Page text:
Potato, also known as potato, is a starchy vegetable with great nutritional value. It is widespread in Greece but also worldwide and is used as a staple food. Its great popularity is due to the fact that it can be consumed in a variety of ways, such as boiled, baked, fried, gratin, sauteed, soup, and therefore it is often considered a convenience food. The advantage of the potato over other vegetables is that it combines the characteristics of starchy foods with those of other vegetables.
The history of the potato begins in South America (Mexico, Peru, Chile and Colombia) from where it was brought to Europe and specifically to Spain. It came to Greece in 1833 by Ioannis Kapodistrias and was a very important food during the world wars. Today, the largest potato producing countries in Europe are Germany, Russia and Poland.
The nutritional value of the potato is important but it is greatly influenced by the way it is prepared but also by the conditions and duration of its preservation. The potato consists of 78-80% water, 18-20% starch, 1.5-2% proteins and 1% vitamins and trace elements. The dominant nutrient in the potato is carbohydrates, in the form of starch. Carbohydrates provide the body with energy for its physical activities and help maintain body temperature at normal levels. As far as proteins are concerned, although they are present in a small percentage in the potato, if it is properly combined with foods rich in protein (such as egg, cheese, meat, etc.), it can yield protein of high biological value.
Proteins, in turn, help in the growth and regeneration of the body's tissues, but also in strengthening the body's defenses. Fat is found in trace amounts in the potato. In summary, we could say that a 100 gram potato contains 17.7 g of carbohydrates, 2.1 g of protein and 0.1 g of fat.
Another very important component of the potato is its vegetable or dietary fiber. Fiber is mainly found in the skin of fruits and vegetables and the same is true for potatoes. Therefore, in order to obtain the beneficial properties of the vegetable fibers in potatoes, it is advisable to consume them with the skin. But before consuming them, we should clean them thoroughly and remove the damaged parts of its outer surface. A medium-sized potato of 100g contains 1.6g of fiber which covers about 15% of the recommended daily amount (25g). Fiber helps control weight, as it makes you feel full more quickly. Moderate consumption of potatoes can therefore be an excellent choice for people who want to lose weight. Also, the plant fibers have a positive effect on the regulation of blood sugar, on the reduction of cholesterol and on the proper functioning of the digestive system.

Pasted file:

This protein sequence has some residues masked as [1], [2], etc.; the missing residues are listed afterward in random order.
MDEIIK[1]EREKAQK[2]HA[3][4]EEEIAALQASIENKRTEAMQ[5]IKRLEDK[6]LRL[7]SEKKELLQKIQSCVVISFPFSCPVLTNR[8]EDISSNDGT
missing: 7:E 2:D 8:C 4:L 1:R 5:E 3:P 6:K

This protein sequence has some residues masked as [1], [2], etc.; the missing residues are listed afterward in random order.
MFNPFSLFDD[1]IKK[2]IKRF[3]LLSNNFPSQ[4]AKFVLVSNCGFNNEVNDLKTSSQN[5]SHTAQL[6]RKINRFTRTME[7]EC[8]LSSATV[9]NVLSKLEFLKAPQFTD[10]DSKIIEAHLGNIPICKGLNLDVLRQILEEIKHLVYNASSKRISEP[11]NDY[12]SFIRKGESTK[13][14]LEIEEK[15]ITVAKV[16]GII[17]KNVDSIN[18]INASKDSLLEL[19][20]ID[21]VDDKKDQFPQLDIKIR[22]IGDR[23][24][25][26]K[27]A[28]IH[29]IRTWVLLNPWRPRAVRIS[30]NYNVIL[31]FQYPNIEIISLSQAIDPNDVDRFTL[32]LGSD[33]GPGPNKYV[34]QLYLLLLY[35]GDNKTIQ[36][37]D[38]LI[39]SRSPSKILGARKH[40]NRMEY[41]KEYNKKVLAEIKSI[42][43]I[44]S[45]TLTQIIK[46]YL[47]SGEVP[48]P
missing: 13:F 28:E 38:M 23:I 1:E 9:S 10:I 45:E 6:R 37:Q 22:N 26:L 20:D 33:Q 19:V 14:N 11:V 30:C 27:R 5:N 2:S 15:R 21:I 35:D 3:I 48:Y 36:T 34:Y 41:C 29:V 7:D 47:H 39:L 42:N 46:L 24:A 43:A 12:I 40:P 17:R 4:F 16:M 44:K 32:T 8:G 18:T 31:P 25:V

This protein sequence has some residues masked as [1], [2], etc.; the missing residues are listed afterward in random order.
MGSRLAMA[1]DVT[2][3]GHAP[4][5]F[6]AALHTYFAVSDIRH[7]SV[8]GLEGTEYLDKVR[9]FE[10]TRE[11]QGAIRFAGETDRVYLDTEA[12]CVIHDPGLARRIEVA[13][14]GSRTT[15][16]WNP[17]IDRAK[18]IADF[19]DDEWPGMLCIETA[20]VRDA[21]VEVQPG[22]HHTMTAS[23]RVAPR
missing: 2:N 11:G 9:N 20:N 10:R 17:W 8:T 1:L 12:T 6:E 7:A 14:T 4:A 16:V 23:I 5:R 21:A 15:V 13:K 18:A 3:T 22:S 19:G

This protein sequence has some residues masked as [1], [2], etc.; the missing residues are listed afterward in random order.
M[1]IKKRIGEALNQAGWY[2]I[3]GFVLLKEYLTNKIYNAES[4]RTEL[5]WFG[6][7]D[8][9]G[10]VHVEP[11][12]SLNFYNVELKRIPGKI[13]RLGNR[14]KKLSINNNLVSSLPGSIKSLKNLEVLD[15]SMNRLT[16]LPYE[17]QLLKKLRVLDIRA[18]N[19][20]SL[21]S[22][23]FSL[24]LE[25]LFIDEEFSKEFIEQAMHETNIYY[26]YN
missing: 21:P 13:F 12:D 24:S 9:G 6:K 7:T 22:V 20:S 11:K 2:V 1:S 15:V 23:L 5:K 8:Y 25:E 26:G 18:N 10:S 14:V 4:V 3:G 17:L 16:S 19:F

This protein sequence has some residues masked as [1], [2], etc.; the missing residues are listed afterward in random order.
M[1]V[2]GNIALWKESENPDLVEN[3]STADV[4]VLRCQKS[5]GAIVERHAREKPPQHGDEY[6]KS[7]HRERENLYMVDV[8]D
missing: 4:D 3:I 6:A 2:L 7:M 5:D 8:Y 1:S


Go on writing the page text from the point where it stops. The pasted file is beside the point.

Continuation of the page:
Potatoes contain more potassium than any other fresh vegetable and fruit. A medium-sized potato contains 900 mg of potassium, covering about 20% of the recommended daily amount of potassium. Potassium is a valuable trace element that helps the body grow and maintain cells. It is useful for athletes, because it helps oxygenate the body and the good functioning of the heart and muscles. In addition, it is an electrolyte, which helps balance the body's fluids, which is important for healthy blood pressure.
Vitamin C, as well as B complex vitamins (niacin, pyridoxine riboflavin, thiamin and folic acid) are present in high concentrations in potatoes. Regarding vitamin C, a medium-sized potato (100gr) contains 20mg of vitamin C, which covers approximately 50% of the necessary daily amount. This particular vitamin is necessary for a strong immune system, and at the same time contributes to the better absorption of iron by the body. Therefore, people who have iron deficiency anemia could have the potato more often in their diet. Of the B vitamins, B6 (pyridoxine) is the predominant one.
B6 helps in the metabolism of carbohydrates and proteins, but also in regulating the action of cholesterol. Also, the folic acid contained in the potato is necessary for cell growth and is considered essential during pregnancy.
In recent years, more and more people are suffering from celiac disease, a disease characterized by gluten intolerance. Gluten is a protein found in foods containing wheat, barley and rye. These people should not consume staple foods such as pasta, cereals and bread. Potatoes could be an excellent choice in this case, because they do not contain gluten and can be eaten without fear.
In conclusion, the potato is a nutrient-dense food. However, in order to be able to benefit from its valuable ingredients, certain conditions must be met to preserve its trace elements and vitamins, such as:
1. It should be stored in a dark and cool place, since the sun causes the potato to turn green due to a toxic substance that develops called solanine.
2. It is best not to store it for a long time because it loses 50% of the vitamin C it contains.
3. When the potato is boiled with its skin, it retains a greater amount of vitamin C, B vitamins and potassium than otherwise.
4. Finally, by boiling the potato, vitamin C and B complex vitamins, because they are water-soluble, dissolve in the water we boil. We should use exactly as much water as is needed, to have the least possible losses.